The many cynics who thought Sachin Tendulkar would just be a glittering and inert ornament in the Upper House of Parliament, here is the maestro’s answer: A proposal to improve sports in India by merging it with the education system. Arunabha Sengupta writes why this makes immense sense.
Four months ago, when Sachin Tendulkar took his oath in the Rajya Sabha, he was widely dismissed as yet another of those glittering but inert ornaments that shine through from the Upper House from time to time – adding dazzle, glamour and face value, but little more.
There were several questions about the possible motivation, about the probable amount of time he would be able to spend in his new role and so forth.
Now, in the little period that has elapsed, the great man has pleasantly surprised all and sundry with his plans for developing the culture of sports in India - that too, beyond the world of cricket.
Judging from the limited information available at the moment, Tendulkar is looking at injecting the flavour of sports into the educational system, to make it an inseparable part of the curriculum, to insert a sporting dimension into the developing youth of India.
Sport in the fabric of the nation
If we cast an unbiased look at the developed nations, it is very clear that the master batsman has hit bull’s-eye.
In the United States of America, college sport have immense appeal and is the accepted launch-pad for future sportsmen. The culture of sports in the fabric of the society can be deduced from the background of the most important statesmen. Barack Obama was the top-scorer for Occidental College in the College Basketball League of 1979. Before him, Dwight Eisenhower was a line-backer who hurt his knee tackling Jim Thorpe. George H. Bush was a left-handed first baseman at Yale who led the University side during the College World Series of 1948. Teddy Roosevelt boxed at Harvard, and Woodrow Wilson played centre field for Davison College. Active and serious perusal of sports is seen in the country as an essential element for emulation and esteem. And it does not come with the caveat, “only if you are on television and earning millions through your sporting endeavours”, as has been the vogue in India.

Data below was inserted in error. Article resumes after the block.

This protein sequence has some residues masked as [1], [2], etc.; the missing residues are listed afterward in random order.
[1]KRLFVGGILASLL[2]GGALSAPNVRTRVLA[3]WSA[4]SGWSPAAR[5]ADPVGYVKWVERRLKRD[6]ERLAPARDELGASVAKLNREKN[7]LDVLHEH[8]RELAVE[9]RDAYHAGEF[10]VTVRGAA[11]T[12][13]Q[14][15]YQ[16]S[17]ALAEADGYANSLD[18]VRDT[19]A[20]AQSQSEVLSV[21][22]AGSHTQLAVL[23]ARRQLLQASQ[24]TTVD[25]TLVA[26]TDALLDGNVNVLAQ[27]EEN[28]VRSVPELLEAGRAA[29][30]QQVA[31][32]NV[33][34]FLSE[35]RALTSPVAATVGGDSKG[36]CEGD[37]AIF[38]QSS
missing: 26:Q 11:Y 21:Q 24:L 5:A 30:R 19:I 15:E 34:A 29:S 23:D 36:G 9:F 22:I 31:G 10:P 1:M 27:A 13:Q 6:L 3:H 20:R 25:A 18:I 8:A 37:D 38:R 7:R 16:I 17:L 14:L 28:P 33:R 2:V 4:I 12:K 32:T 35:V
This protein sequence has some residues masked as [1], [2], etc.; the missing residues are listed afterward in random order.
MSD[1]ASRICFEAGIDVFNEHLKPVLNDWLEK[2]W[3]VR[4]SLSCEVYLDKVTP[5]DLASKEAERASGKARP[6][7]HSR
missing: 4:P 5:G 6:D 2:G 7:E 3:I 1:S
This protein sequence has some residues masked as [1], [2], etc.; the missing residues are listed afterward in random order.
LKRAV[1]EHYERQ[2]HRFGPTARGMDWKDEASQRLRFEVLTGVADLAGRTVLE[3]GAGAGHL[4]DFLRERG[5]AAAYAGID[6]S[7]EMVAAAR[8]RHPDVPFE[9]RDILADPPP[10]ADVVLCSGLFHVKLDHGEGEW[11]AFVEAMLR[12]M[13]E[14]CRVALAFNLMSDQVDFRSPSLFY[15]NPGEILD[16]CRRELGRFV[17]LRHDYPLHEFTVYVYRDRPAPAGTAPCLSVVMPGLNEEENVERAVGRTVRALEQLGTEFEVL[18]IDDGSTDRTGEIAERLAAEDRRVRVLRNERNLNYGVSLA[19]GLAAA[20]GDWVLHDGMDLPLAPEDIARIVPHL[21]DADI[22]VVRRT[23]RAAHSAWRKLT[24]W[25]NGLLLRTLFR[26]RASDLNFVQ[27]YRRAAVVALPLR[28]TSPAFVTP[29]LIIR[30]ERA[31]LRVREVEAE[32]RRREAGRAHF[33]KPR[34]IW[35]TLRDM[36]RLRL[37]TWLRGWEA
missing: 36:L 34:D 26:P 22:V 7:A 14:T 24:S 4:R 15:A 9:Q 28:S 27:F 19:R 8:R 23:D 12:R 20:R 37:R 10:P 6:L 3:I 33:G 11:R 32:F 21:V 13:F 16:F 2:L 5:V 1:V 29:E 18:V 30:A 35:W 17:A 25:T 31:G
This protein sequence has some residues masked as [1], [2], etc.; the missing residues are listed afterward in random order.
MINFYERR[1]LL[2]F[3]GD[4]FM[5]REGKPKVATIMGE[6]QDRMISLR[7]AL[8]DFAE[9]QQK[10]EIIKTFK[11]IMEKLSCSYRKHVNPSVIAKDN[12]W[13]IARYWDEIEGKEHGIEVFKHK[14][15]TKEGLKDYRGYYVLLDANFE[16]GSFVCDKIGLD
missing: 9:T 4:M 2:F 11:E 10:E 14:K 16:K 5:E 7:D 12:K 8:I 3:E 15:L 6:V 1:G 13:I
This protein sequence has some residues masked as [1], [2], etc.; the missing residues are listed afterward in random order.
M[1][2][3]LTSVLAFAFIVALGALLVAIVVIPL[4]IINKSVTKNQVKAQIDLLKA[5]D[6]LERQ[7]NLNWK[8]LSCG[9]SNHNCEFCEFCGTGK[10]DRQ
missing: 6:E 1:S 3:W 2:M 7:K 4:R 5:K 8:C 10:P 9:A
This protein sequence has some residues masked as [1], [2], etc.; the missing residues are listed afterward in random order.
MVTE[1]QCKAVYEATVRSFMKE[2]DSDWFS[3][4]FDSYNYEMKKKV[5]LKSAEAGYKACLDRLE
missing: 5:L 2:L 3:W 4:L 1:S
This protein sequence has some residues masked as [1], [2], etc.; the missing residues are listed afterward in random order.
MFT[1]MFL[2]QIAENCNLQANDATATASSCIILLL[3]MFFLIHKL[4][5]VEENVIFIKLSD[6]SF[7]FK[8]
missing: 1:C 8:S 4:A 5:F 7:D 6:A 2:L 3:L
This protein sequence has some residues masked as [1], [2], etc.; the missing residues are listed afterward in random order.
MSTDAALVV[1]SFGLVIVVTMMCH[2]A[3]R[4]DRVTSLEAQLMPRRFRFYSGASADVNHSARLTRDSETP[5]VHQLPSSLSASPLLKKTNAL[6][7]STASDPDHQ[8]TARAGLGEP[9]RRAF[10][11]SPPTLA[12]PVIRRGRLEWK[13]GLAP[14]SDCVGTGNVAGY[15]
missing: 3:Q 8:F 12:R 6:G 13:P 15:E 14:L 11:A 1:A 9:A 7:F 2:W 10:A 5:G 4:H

The Oxford-Cambridge sporting traditions and the public school curriculum in Britain provide ample examples of the role sports plays in the development of the individual. David Cameron recently made his views on the matter quite clear with his slightly controversial statement, when he regretted that instead of sports, schools were spending the time doing things like 'Indian dance'.
If we look at other countries known for structured sporting accomplishments, Australia, Sweden, Germany or Netherlands – most EU nations for that matter – the importance of sports as an defining dimension of the individual and society is very conspicuous.
It is clear that Tendulkar wants to address this sphere, where India undeniably lags way, way behind.
There is an unparalleled craze in India for cricket, but the focus on sports is still little more than an apology.
Throughout history, Indian sportsmen – from Milkha Singh to PT Usha to Mary Kom – have had to make their way to the top on their own, without support; often in spite of the society and educational system rather than because of it. A large percentage of the biggest achievers in sports and games in India had to overcome enormous obstacles, to the extent that they had to hide the details of training and competition from their family and friends. Even in the current day, Mary Kom’s family first came to know of her boxing prowess through newspaper reports.
A walk through the open maidans in big cities is revealing. Thousands of hardworking athletes shed their sweat and blood trying to make their way up the steep, difficult terrain towards sporting glory. They have to battle through the lack of infrastructure, so called sporting associations headed by politicians driven by personal agenda, and finally the daily dose of discouraging taunts and cat-calls of the hundreds who pass by.
The mushrooming cricket academies ever since the 1983 World Cup cricket triumph have made Indians a bit more used to seeing people go through the regimes with willow and leather, but that is perhaps because it is subconsciously linked to the massive earnings associated with the game. For dedicated practitioners of other sports, the equation is still loaded in favour of discouragement from the grass-root level all the way right up to the threshold of ultimate excellence. It is of scant wonder then that not too many manage to drag themselves to the top.
Sport as an essential part of life is still very far away in the country. And weaving it to the fabric of the educational system is definitely the way to change the scenario. It is by no means an easy task given the bureaucracy one associates with such systems.
Sport in India is notorious for stagnant apathy, miles and miles of inter-connected red-tape and a shoddy system headed by self-centred politicians.
Will Tendulkar be allowed to proceed and pave the way for a better sporting tomorrow is debatable. There are too many power-mongering political hoodlums who infest the decision making corridors of India.
However, even the longest and most arduous of journeys must start with a single step. And as far as steps go, one could not have asked for a better one. Hopefully, the charisma of Sachin Tendulkar can tear down the ills dogging Indian sports.
Tendulkar definitely needs to be lauded for quickly turning his entry into the Parliament into something this concrete.
(Arunabha Sengupta is a cricket historian and Chief Cricket Writer at CricketCountry. He writes about the history and the romance of the game, punctuated often by opinions about modern day cricket, while his post-graduate degree in statistics peeps through in occasional analytical pieces. The author of three novels, he can be followed on Twitter at http://twitter.com/senantix)